Most antianxiety drugs Antianxiety and Sedative Drugs Antianxiety and sedative drugs are prescription drugs used to relieve anxiety and/or help with sleep, but their use can result in dependency and a substance use disorder. Using prescription... read more , antidepressants Drug therapy for depression A short discussion of prolonged grief disorder. Depression is a feeling of sadness and/or a decreased interest or pleasure in activities that becomes a disorder when it is intense enough to... read more , and antipsychotic drugs Antipsychotic drugs Schizophrenia is a mental disorder characterized by loss of contact with reality (psychosis), hallucinations (usually, hearing voices), firmly held false beliefs (delusions), abnormal thinking... read more require a doctor’s supervision, even though they are unlikely to cause significant problems in the baby. However, these drugs stay in the body a long time. During the first few months of life, babies may have difficulty eliminating the drugs, and the drugs may affect the baby’s nervous system. For example, the antianxiety drug diazepam (a benzodiazepine) causes lethargy, drowsiness, and weight loss in breastfed babies. Babies eliminate phenobarbital (an antiseizure drug and a barbiturate) slowly, so this drug may cause excessive drowsiness. Because of these effects, doctors reduce the dose of benzodiazepines and barbiturates as well as monitor their use by women who are breastfeeding.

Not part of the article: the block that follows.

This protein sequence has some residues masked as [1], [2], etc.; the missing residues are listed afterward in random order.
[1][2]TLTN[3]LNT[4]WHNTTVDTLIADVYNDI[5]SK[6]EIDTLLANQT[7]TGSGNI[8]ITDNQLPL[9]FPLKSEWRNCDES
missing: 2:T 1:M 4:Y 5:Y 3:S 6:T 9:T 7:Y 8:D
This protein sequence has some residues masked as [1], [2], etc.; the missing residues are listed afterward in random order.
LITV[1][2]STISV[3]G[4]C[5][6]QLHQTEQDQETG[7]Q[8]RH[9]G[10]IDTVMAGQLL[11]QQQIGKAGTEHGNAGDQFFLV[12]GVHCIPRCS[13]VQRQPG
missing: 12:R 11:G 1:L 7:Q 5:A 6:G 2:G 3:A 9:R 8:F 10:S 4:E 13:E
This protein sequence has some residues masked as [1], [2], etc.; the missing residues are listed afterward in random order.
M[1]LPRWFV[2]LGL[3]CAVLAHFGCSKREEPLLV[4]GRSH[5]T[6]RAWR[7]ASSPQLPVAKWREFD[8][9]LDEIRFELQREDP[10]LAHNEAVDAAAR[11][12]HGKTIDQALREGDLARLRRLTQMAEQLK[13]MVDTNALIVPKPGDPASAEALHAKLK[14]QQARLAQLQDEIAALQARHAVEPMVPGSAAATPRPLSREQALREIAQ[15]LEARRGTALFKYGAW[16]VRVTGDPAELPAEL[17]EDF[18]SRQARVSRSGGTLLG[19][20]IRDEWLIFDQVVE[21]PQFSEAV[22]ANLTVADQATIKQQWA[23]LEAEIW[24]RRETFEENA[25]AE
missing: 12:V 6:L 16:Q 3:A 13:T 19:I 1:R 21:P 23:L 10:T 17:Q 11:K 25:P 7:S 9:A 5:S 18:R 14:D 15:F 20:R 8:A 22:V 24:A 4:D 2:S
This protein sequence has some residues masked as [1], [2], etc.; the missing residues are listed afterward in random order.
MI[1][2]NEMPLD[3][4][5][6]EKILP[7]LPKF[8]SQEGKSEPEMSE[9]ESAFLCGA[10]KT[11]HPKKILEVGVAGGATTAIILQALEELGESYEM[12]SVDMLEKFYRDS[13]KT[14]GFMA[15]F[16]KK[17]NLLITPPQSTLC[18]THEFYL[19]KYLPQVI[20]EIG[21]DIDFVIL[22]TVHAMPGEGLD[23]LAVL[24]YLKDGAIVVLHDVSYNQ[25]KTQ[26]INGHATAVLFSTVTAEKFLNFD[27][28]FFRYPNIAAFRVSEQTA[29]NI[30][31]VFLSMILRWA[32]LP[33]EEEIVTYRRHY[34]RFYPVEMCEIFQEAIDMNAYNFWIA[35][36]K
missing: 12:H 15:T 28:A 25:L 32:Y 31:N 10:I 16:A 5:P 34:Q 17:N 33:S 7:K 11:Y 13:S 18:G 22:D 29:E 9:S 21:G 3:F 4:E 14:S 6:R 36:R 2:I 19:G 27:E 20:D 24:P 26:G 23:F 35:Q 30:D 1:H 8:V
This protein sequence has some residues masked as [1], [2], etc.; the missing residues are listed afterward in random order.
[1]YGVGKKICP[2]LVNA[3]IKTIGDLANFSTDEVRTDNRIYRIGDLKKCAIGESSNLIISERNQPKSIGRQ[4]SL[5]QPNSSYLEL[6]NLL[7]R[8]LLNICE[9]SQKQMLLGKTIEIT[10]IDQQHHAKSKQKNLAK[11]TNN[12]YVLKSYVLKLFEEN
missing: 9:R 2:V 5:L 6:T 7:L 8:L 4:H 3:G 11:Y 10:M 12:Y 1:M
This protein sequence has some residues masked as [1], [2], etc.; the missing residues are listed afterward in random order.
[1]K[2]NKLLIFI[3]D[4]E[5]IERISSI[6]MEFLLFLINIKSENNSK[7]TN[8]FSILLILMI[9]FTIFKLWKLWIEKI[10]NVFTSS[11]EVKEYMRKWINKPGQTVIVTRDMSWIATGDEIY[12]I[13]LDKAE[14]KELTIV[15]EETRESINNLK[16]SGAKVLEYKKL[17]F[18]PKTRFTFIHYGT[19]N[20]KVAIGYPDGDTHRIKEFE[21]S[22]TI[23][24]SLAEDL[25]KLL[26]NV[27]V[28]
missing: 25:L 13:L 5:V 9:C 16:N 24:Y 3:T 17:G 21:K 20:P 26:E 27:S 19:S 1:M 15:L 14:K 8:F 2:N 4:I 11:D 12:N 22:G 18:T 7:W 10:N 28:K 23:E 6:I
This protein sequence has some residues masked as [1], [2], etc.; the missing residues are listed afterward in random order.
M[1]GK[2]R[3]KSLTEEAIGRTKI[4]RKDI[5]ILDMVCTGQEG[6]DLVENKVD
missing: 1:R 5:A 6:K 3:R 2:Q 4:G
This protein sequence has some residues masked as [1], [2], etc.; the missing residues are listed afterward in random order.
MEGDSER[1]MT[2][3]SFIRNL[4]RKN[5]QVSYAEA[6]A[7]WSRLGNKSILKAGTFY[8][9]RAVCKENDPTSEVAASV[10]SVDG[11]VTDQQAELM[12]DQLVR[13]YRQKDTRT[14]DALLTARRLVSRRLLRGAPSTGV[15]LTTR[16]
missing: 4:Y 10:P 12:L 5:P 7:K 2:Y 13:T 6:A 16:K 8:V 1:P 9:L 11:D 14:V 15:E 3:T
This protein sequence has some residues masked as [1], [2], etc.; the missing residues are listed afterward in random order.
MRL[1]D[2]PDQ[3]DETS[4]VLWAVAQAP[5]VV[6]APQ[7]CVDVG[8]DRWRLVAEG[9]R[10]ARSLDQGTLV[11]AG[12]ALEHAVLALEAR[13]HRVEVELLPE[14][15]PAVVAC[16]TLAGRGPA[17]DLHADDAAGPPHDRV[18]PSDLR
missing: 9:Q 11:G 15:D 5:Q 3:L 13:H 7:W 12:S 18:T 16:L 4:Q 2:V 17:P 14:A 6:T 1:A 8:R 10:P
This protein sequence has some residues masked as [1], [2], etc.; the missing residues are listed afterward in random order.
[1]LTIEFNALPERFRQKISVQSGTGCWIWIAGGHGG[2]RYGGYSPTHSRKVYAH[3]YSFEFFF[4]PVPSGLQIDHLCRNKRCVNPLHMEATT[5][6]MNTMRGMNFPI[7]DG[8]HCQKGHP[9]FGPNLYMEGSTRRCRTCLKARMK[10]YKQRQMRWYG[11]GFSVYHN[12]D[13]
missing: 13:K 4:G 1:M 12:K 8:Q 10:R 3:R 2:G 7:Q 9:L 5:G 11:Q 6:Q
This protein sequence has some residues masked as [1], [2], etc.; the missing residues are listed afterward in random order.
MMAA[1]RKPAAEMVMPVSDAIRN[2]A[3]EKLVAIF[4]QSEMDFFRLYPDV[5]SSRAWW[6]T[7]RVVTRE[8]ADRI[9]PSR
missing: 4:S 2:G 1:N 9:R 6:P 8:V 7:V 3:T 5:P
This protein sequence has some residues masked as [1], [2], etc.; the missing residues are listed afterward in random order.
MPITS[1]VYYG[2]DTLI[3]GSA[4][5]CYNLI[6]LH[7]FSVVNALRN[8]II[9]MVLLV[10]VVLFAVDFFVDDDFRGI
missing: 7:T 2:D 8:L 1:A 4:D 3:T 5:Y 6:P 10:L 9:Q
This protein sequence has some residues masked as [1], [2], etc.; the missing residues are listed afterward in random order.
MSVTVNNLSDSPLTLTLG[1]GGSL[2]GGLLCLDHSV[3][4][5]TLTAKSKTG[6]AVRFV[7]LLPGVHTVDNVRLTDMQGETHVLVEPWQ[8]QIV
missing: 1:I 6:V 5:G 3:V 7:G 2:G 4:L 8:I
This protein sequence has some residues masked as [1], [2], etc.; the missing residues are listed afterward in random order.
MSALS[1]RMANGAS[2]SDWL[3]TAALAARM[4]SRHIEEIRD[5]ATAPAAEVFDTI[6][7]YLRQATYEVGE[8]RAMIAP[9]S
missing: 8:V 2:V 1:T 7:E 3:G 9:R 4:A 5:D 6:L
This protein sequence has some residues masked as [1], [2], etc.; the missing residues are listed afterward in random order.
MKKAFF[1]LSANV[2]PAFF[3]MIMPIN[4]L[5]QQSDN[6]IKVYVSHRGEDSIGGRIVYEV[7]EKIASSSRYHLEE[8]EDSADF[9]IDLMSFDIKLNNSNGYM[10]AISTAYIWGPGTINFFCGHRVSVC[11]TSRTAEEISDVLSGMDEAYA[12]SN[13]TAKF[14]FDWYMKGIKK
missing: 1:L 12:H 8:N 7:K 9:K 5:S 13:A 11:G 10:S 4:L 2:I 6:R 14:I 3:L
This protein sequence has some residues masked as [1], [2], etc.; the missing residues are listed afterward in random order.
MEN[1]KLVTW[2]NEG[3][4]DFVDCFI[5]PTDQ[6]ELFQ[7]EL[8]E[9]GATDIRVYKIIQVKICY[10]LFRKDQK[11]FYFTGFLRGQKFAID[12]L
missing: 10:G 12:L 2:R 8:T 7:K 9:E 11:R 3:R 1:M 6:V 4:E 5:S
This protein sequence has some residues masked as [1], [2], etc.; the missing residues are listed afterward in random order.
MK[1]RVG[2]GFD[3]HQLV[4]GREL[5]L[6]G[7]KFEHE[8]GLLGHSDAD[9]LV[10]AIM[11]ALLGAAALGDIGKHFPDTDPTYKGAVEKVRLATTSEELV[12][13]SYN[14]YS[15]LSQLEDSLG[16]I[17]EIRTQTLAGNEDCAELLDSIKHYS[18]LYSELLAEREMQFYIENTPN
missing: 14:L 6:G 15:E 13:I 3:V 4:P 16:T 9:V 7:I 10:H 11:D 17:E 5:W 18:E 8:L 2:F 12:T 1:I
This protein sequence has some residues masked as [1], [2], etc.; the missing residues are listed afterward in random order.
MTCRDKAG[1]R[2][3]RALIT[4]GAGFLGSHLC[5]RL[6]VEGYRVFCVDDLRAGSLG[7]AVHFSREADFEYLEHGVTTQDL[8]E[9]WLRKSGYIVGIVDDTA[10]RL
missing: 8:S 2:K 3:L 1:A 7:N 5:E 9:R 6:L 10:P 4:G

Warfarin (a drug that prevents blood from clotting) can be taken if the baby is full-term and healthy. Warfarin does not appear to enter breast milk. People who take warfarin, including women who are breastfeeding, need to have blood tests done periodically to determine whether blood is clotting normally. Warfarin can cause a tendency to bruise or bleed.

Drugs That Should Not Be Taken While Breastfeeding

If women who are breastfeeding must take a drug that may harm the baby, they must stop breastfeeding. But they can resume breastfeeding after they stop taking the drug. While taking the drug, women can maintain their milk supply by pumping breast milk, which is then discarded.

Women who are breastfeeding should consult their health care practitioner about all the drugs they are taking or about to start.

Women who smoke should not breastfeed within 2 hours of smoking and should never smoke in the presence of their baby whether they are breastfeeding or not. Smoking reduces milk production and interferes with normal weight gain in the baby.

Alcohol consumed in large amounts can make the baby drowsy and cause profuse sweating. The baby's length may not increase normally, and the baby may gain excess weight. Drinking up to 1 standard drink per day does not appear to harm the breastfeeding infant, especially if the woman waits at least 2 hours after a single drink before breastfeeding.

Others also read
Test your knowledge
Breast Lumps
A breast lump (mass) is a thickening or bump that feels different from surrounding breast tissue. Which of the following statements about breast lumps is NOT correct?
Download the Manuals App iOS ANDROID
Download the Manuals App iOS ANDROID
Download the Manuals App iOS ANDROID

Also of Interest

Download the Manuals App iOS ANDROID
Download the Manuals App iOS ANDROID
Download the Manuals App iOS ANDROID